Recently, I've been experimenting with stitching together images using Photoshop CS4's PhotoMerge feature. It has always work well except for my most recent attempt. This one was at night (which is where I do the bulk of my work) and I thought I had overlapped the images sufficiently.

Here's what the merge looked like:

Bad Merge

Visually, I can see how the "extra" images should be stitched together but I guess Photoshop CS4 couldn't handle it.

Is Photoshop CS6 any better at this? Are there any other tools (Macintosh) that could handle this?

  • 1
    \$\begingroup\$ FWIW, I think it's not the darkness per se so much as the overall low contrast and unclear detail that you're getting from the zone plate. Not that those things are inherently bad for the image but the automatic stitching seems to have trouble coping. More overlap will probably help, or else more manual intervention. \$\endgroup\$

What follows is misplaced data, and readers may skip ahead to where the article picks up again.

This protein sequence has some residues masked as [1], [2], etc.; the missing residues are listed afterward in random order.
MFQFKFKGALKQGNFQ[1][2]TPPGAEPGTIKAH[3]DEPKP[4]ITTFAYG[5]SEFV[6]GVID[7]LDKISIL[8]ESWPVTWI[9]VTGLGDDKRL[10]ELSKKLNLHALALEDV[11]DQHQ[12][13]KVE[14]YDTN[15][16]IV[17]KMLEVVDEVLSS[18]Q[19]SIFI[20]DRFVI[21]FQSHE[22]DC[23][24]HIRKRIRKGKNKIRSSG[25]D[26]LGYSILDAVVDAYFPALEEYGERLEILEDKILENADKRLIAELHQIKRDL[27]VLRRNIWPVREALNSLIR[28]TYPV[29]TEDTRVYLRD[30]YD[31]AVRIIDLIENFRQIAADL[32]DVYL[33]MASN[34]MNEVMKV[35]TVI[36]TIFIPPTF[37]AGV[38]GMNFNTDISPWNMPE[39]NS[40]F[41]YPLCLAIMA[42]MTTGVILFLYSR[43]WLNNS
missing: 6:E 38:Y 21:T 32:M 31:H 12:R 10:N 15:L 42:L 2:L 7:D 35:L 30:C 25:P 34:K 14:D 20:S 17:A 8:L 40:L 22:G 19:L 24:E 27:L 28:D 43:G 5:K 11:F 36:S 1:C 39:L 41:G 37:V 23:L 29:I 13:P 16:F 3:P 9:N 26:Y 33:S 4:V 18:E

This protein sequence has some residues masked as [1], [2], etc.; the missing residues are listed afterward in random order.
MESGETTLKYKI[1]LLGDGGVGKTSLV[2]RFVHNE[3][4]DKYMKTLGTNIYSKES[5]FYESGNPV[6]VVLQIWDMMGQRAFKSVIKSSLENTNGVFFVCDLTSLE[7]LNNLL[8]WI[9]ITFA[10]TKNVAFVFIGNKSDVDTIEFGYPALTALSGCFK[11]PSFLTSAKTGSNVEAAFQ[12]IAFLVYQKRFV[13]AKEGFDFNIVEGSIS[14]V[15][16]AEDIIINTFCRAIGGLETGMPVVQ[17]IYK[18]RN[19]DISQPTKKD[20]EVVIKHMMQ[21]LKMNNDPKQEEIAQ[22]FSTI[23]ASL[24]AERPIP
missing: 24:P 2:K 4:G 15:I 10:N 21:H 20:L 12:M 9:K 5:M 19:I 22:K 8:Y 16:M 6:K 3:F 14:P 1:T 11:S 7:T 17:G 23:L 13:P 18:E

– mattdm
    May 24, 2012 at 13:42

1 Answer 1


The last major improvement to PhotoMerge that I'm aware of was in CS4, so CS6 is unlikely to be significantly better.

There are many other panorama stitching tools available for Macs, but I would suggest that you try Hugin which is free and allows you to manually add control points (which are how the software identifies which parts of different images are supposed to match up).

If this isn't sufficient to get you a usable panorama then I would suggest that you ensure you are using as many of the techniques described in this question as possible and also increase the amount of overlap you have, 50% isn't necessarily excessive.

  • \$\begingroup\$ Thanks, I'll check Hugin out! Also, that question has an answer by Itai that refers to his panorama tutorial. I think my key answer is in there: "Details are soft or out of focus. It takes sharp details for software to precisely align images." With zone plate/sieve photography it is very hard to get sharp images. Without control points I may be out of luck. \$\endgroup\$ May 24, 2012 at 11:20

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